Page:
32. Catch a Bay Area sunset at these essential places
There’s truly no shortage of excellent places to see a sunset in the bay, but we wanted to get to the bottom of where locals love to watch the sky light up. We asked our Instagram followers and came up with a great list of must-try sunset watching spots.
33. Have a bonfire at Ocean Beach
San Francisco’s Ocean Beach is open for bonfire season between March and October from 6am-9:30pm. The beach’s 16 public fire pits are available for use between Stairwells 15-20. The National Park Service manages the beach’s fire pits, which are first-come, first-serve. Your best bet to nab one is to arrive before noon and make a beach day of it. Groups of 25 or more must acquire a permit for $60.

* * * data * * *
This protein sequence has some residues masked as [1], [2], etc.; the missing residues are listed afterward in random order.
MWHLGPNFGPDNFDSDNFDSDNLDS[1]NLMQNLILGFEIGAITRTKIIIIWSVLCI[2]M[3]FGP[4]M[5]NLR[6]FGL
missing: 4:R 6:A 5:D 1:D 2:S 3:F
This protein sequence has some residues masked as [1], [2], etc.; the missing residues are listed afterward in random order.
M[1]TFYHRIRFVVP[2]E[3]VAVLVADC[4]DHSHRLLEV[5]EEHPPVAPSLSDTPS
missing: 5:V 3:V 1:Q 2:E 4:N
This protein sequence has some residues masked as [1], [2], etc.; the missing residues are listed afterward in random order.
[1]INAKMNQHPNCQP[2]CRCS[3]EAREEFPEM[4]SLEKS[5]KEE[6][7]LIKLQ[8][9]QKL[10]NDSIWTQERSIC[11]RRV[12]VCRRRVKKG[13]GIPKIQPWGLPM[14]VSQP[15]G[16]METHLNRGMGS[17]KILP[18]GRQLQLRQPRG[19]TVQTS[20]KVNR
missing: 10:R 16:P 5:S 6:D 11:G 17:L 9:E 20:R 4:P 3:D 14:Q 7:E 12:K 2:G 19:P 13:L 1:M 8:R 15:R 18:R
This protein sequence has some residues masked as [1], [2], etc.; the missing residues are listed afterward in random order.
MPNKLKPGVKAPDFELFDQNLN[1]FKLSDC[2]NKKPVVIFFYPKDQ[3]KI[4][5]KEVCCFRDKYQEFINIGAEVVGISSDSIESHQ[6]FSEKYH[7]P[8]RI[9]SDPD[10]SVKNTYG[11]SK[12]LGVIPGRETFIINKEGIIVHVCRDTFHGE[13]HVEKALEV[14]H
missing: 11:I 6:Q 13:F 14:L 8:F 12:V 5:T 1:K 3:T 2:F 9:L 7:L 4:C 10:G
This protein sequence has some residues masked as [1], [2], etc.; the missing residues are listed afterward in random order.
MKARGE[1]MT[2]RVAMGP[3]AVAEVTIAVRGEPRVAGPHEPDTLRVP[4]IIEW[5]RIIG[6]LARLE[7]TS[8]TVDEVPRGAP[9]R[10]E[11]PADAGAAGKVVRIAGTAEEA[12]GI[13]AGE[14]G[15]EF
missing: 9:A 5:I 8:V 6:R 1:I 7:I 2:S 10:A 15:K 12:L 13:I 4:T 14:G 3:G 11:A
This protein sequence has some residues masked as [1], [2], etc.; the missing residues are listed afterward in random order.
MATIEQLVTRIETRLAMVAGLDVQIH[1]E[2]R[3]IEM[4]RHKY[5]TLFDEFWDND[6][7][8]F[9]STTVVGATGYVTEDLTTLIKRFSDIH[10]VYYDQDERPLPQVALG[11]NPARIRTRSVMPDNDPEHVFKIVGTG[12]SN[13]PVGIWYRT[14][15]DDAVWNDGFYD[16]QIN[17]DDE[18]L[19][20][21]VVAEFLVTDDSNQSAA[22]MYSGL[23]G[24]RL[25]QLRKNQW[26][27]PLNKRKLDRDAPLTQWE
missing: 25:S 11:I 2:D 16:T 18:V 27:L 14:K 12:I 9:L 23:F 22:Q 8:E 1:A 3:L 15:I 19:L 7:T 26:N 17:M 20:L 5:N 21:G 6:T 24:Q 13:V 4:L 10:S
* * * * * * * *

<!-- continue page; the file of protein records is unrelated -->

34. Spot some local wildlife
Northern elephant seals inhabit the waters from Baja California, Mexico to the Gulf of Alaska and the Aleutian Islands. They generally breed from December to March at Point Reyes, Año Nuevo, the Channel Islands and Piedras Blancas.
California’s coastline is the perfect spot to catch several whale migration seasons – gray whales from January through April, orcas between February and May, and humpbacks between April and December. Even from land, you might see them spouting, slapping their tails (known as “lobtailing”) or even breaching. If you want to see them up close, a whale watching tour will do the trick.
30 years ago, you never would’ve seen so many harbor porpoises in the Bay. But now, you can spot up to 30 an hour from the Golden Gate Bridge.
35. Learn about these famous historical spots in the city